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July 18, 2012

Column 1612

Episcopal Church Votes Overwhelmingly for Gay Marriage

By Mike McManus

The Episcopal Church voted overwhelmingly to authorize the blessing of same-sex unions last week. More than three-fourths of the House of Deputies supported changing the definition of marriage, and by 111-41, the House of Bishops concurred.

“It is for all practical purposes same-sex marriage,” protested one critic.  “It includes all of the essential elements found in a marriage rite: vows, an exchange of rings, a pronouncement, and a blessing.”

But it is called, rather demurely, “The Witnessing and Blessing of a Lifelong Covenant.”

However, the South Carolina delegation courageously walked out in protest, saying “We cannot continue with business as usual. We all agree that we cannot and will not remain on the floor of the House and act as if all is normal.”   Anticipating the vote, South Carolina even prepared a statement a month earlier:

“We hereby repudiate and reject any action of The Episcopal Church which purports to bless what the Lord clearly does not bless. Specifically, we declare any rite which purports to bless same-gender unions to be beyond the authority and jurisdiction of the General Convention of the Episcopal Church and without force or effect.”

Following the vote, Canon Kendall Harmon, South Carolina’s resident theologian, stated, “This General Convention action is unbiblical, unchristian, unAnglican and unseemly. By making this decision, The Episcopal Church moves further away from Jesus Christ and His teaching. It thereby makes it necessary for the Diocese of South Carolina to take further decisive and dramatic action to distance itself from this false step.” 

Why was this courageous?  Others protested the overwhelming votes in favor of same-sex unions, including a dozen bishops and 50 members of the House of Delegates. However, none walked out except South Carolinians.

The dissenting bishops said, “Our commitment to the biblical witness includes its teaching on sexuality.  We believe that the Scriptures clearly teach that God’s vision for sexual intimacy is that it be exercised only within the context of marriage between a man and a woman.”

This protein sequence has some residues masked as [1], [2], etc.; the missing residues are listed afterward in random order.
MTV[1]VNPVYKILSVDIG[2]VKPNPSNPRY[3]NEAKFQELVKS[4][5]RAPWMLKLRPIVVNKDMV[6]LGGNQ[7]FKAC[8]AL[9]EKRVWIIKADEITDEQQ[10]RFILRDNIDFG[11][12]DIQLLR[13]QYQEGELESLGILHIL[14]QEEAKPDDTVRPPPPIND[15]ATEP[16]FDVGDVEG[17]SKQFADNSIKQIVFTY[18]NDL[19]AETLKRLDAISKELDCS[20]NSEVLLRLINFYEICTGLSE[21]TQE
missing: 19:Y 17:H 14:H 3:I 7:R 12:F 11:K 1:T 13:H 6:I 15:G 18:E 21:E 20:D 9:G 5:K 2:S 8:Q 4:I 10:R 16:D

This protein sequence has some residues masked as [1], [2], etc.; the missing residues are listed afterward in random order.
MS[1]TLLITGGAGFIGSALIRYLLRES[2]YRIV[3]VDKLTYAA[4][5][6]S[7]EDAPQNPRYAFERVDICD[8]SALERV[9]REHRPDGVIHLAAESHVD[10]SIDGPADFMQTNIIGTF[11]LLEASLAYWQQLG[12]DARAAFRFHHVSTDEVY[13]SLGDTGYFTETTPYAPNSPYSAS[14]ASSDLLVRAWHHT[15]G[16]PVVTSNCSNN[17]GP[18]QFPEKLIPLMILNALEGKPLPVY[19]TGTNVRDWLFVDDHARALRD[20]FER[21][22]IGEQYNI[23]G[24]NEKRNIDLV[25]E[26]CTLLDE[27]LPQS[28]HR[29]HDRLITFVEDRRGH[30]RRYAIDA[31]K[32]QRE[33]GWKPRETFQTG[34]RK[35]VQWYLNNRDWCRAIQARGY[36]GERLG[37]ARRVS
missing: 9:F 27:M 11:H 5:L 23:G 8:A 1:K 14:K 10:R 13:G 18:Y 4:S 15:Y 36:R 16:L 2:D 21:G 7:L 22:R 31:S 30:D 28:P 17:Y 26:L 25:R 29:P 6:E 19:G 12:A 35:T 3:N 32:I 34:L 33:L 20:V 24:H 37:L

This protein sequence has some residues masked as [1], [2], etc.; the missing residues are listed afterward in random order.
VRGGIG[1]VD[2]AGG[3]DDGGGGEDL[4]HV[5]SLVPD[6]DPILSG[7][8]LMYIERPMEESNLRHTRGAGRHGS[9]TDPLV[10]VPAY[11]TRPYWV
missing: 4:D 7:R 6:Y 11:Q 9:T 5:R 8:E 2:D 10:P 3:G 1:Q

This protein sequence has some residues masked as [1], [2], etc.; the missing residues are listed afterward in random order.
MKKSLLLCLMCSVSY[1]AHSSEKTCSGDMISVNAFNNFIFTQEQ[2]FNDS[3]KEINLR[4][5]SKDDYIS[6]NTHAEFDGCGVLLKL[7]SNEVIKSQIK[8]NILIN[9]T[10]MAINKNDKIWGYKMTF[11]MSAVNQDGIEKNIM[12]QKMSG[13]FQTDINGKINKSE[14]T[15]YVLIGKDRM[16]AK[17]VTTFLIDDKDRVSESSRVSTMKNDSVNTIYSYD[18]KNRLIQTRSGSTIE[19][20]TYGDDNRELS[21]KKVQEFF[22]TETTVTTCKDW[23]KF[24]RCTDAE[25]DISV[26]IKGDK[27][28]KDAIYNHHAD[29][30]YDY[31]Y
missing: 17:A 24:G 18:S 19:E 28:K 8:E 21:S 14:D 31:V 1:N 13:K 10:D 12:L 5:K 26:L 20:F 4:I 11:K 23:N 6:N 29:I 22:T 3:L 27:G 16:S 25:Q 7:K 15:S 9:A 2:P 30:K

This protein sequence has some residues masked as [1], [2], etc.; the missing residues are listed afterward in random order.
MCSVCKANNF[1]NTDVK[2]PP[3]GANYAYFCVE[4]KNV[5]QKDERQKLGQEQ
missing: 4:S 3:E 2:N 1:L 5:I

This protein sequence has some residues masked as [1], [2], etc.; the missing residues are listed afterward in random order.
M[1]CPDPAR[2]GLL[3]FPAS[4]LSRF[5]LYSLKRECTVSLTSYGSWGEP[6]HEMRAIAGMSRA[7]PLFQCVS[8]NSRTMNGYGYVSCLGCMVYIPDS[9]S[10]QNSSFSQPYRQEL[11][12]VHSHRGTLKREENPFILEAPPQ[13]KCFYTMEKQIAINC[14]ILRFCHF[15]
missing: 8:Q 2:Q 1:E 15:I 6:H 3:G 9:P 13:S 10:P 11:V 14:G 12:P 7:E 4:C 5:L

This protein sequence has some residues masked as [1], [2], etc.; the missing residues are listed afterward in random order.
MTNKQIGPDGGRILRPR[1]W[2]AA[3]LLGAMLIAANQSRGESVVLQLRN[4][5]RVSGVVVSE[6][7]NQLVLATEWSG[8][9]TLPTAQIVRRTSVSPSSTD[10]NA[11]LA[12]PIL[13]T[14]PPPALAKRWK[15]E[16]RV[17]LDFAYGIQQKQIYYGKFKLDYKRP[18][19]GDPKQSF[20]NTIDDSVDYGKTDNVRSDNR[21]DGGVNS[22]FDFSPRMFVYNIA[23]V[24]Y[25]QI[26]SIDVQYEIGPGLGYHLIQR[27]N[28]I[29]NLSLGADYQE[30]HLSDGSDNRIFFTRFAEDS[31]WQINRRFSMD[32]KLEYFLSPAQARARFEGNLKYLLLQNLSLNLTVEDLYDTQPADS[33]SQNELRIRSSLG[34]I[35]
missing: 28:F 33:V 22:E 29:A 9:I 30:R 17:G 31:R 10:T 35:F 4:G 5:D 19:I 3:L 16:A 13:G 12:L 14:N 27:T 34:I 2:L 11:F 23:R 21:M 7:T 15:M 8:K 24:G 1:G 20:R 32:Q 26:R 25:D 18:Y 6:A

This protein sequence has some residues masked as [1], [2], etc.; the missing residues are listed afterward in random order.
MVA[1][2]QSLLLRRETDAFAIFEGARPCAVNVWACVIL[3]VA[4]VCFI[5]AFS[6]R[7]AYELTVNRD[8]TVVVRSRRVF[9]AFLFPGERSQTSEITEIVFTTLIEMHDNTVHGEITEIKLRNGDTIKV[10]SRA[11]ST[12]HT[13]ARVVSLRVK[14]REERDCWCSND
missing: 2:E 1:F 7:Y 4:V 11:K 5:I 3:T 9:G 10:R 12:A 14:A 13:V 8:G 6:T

On the other hand, they felt bound “to resist the temptation to leave.”

Why?  Hundreds of former Episcopal churches left the denomination to form the Anglican Church of North America, which now has 100,000 members.  Virtually the entire Dioceses of Pittsburgh, Fort Worth, Quincy, IL and San Joaquin in the Central Valley of California walked out after Episcopalians in 2003 approved the election of Gene Robinson as bishop though he was openly gay, living with a boyfriend.

To Bishop Mark Lawrence of South Carolina, The Episcopal Church took a more important step last week.  “It has gone from wrong practice to a change that embodies wrong teaching. The General Convention departed from the doctrine, discipline and worship of Christ that every bishop, priest and deacon promised to uphold.”

Yet he has not yet left the denomination, as did the bishops of the dioceses noted above.  Does he plan to do so?

“I had not left heretofore, and had assented to a position that was in substantial error.” But he now sees the need for “moral courage to stand up and push back against the breakdown of all significant sexual and gender norms, guided by a concern for the unleashing of sexual anarchy in people’s lives and that of their children.

“My conscience demanded me to separate myself from the body that enacted same gender unions and the normalization of transgender sexuality.”

He will meet with his 75 parishes next week to consider the possibility of the diocese leaving the Episcopalians and joining the Anglicans. There are a half dozen parishes who oppose leaving.

However, most are ready to depart.  “The Episcopal Church is in a free fall,” says Dr. Peter Moore, a priest at St. Michael’s Episcopal Church, an historic Charleston congregation founded in colonial times.  Moore was also the founder of Trinity Theological Seminary, which is so orthodox that 80% of its students are Anglicans.

I asked for evidence of the “free fall.” He replied, “Average Sunday attendance is under 700,000 when it used to be twice that.  People are jumping ship.  It is just not worth it to be involved in all this controversy.  We are looking at the fruit of liberal Protestantism, which is more trendy than thou.  People know it is not Christianity.”

  “Secondly, the money is drying up.”  For example, the church decided to sell its fancy New York headquarters, with a top floor penthouse for the church’s Presiding Bishop.

Harmon says, “We have parishioners and churches who are forced to choose between their faith and the church.” 

I predict they will choose their faith.

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